As with Djemaa el-Fna in Marrakesh, Assarag Square is the center of action in Taroudant.  The Square was always hosting story tellers, musicians, impromptu meals, and people chatting and watching the world go by.  The nice thing was that there was much less hustling than at Djemaa el-Fna so that I could actually sit back, relax, and enjoy.  One afternoon I listened to a Berber story teller.  Although I could not understand a word, his dynamic body language and the music he made on his “Berber guitar” had me thoroughly enthralled.  By the end of his performance I swear that I had truly experienced his story.

Only on Sundays

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Mint tea is the national beverage, and this is mint

The Sunday Market is a bit north of the town center.  It is worth a visit if you are in town Sunday, because, unsurprisingly, that is the only day it is open.  It is a very authentic, sprawling, and crazy Arab market with lots of artisanal products.  You can wander to your heart’s content among live animals, mountains of vegetables, and piles and piles of second-hand clothes.

Souss-Valley-Markets-Grapefruit-MoroccoThe Grand Souk and the Municipal Market have a similar feel to other souks all over Morocco.  Labyrinths where almost anything you can hope for is sold.  They are a constant hubbub of activity.  You just have to join in and be willing to let go and get lost in your searching.  I found the Municipal Market, which is also called the Berber Market, to be the most charming.  It is just south of Assarag and relatively untouristed.  You can actually wander peacefully and enjoy the sights, smells, and sounds without being overly bothered.

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Transportation varies from bus, to taxi, to bicycle, to donkey cart!

 

Access to rural villages and understanding the terrior of the Souss Valley.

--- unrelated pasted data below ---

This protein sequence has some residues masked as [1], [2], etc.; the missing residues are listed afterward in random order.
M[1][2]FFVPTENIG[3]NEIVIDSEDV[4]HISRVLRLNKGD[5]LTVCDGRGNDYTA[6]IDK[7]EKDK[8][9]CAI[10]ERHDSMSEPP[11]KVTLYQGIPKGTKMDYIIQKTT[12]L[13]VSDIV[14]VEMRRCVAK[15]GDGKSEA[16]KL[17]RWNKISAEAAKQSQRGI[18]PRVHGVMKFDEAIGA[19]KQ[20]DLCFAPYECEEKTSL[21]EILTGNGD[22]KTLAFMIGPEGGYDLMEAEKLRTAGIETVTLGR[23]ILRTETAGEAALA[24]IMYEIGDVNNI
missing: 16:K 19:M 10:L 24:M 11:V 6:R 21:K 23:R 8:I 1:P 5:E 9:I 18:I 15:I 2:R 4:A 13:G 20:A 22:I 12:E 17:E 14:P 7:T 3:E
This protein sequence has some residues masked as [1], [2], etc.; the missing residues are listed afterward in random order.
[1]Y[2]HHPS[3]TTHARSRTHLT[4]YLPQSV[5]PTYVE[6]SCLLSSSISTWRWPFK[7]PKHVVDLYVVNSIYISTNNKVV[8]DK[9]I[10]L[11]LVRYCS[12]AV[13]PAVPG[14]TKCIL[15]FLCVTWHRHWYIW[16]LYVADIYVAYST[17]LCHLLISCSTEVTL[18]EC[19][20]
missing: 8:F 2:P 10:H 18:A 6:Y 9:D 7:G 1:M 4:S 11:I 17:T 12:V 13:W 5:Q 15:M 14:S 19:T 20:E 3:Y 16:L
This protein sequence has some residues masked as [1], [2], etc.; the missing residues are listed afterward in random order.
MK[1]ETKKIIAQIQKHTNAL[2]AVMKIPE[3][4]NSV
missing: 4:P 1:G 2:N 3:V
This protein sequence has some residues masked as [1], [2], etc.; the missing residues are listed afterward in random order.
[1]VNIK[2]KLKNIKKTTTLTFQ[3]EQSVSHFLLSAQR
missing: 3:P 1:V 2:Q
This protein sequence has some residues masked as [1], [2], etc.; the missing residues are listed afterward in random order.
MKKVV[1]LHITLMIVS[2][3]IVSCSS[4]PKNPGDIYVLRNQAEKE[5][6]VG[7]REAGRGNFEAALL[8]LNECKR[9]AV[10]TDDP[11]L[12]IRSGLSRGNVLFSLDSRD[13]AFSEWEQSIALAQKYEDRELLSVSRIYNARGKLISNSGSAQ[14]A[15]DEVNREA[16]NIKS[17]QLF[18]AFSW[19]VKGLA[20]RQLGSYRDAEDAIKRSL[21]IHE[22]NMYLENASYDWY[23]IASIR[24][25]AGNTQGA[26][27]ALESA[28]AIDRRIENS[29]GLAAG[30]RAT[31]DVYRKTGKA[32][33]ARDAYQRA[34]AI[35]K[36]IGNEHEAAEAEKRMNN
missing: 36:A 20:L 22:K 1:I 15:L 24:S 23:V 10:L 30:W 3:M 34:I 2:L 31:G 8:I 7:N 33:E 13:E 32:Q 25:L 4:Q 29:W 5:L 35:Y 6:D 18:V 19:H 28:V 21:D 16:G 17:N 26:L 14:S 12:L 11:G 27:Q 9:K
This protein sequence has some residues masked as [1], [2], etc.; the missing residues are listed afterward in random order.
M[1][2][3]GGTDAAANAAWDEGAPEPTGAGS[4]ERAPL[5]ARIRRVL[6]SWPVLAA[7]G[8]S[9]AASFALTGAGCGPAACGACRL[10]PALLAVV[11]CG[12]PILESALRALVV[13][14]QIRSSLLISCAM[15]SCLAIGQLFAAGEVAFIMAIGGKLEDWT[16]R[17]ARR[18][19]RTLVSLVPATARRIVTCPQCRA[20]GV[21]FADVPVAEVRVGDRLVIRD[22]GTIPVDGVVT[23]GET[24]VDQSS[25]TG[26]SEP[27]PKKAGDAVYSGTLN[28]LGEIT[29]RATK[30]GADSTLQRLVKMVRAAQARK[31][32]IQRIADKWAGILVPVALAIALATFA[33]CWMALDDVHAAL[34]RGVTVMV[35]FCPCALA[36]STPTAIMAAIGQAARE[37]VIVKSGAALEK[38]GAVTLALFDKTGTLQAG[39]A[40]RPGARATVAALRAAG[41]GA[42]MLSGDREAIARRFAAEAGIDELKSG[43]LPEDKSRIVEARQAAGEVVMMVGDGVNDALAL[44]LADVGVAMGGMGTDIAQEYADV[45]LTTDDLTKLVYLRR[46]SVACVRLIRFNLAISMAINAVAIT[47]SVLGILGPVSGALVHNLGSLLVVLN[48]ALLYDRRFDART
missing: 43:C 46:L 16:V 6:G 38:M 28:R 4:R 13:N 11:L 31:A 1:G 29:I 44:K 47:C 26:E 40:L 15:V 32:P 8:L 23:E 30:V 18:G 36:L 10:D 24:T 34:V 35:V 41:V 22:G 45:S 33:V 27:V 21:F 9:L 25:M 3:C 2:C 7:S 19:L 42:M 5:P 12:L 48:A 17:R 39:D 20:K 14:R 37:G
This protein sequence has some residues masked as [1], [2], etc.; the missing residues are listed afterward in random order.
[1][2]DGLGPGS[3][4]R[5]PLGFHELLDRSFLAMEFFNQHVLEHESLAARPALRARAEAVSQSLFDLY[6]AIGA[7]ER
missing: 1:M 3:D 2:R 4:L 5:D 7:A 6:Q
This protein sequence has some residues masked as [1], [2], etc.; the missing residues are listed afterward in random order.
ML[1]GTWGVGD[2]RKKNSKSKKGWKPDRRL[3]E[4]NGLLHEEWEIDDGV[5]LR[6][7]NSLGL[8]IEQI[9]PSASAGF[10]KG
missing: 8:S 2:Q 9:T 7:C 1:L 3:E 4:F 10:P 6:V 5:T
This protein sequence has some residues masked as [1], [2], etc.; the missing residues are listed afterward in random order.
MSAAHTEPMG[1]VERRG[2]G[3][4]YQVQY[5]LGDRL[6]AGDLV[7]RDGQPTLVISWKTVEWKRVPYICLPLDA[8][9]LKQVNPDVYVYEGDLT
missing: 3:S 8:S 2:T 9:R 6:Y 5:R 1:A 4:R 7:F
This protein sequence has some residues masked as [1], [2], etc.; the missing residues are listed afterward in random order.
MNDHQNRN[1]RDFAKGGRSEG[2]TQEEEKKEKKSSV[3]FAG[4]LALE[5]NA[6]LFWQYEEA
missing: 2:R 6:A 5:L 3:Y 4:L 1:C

Tiout – the argan oil village

I absolutely adore plants, cooking and knowing where my food comes from.  And while I admired the spice markets and endless array of body care products in Marrakesh, I wanted to get close to the source.   Where exactly did all this argan oil come from?  I read stories about goats jumping in trees to munch on the argan seeds.  It almost sounded too cool to be true.   

But I was willing to drive to the countryside where the argan trees grow wild to see for myself.  Dan had read about Tiout, an off the beaten track village where an all-women’s argan oil cooperative  was located.  On our way we passed many argan trees growing on the plain.  From a distance they look like olive trees.  And, we learned with our own eyes that the stories we had heard were true.  We passed many trees with goats up in the branches munching away. 

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Goats and the argan tree have a symbiotic relationship

Finally, we arrived in Tiout and we pulled up at a well-kept, but fairly non-descript building.  We poked around for a bit and found a door on the side where we entered.

In one room, we saw two women, a mini mountain of argan seeds and a machine.  One woman was scooping up the seeds in a five gallon bucket and pouring them in the machine.  The other woman was near the machine, making sure things ran smoothly.  The machine expelled the seed out one end and the husk out the other.  We later learned that the machine took the place of the goats.  The goats eat the entire fruit, process the husk and poop out the seed!  Many locals gather the pooped nuts and make their own argan oil.

Sherri gives it a go, processing argan seeds

The next room was quite fascinating, for both plant and cultural geeks.  Although only 25% were occupied, there were about 30 stations for manually cracking open the seed pods. 

Let me mention this is the first place we went where nobody spoke any French.  Everyone probably spoke Arabic and Berber.  So we did our best communicating in sign language.

With many smiles and gracious gestures, I was invited to sit down and take a crack at things.  I took my shoes off, got comfy on the floor, pillows on my back and to sit on.  There is a rock for an anvil and you use another small rock for a hammer to crack the seed pods.  The seed pod needs to be placed just so, on its side with the crack face up on the anvil, and you take the hammer and smash it. 

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Argan Trees

It is a lot harder than it looks!  I was afraid to go too hard and smash my fingers.  And I thought it was with good reason as the woman next to me had every finger bandaged.  If I did not hit hard enough, the seed pod did not crack.  If I laid the seed pod down and banged, the pod cracks and a piece can fly off and hurt an eye (mine or neighbors).

When I finally got one open the right way, there was still work to do, since there are 2 or possibly 3 nuts inside each seed pod.  So, then I needed to bang in a slightly different angle to free the nuts.  Once I got to the prize, the argan nuts looked like slivered almonds.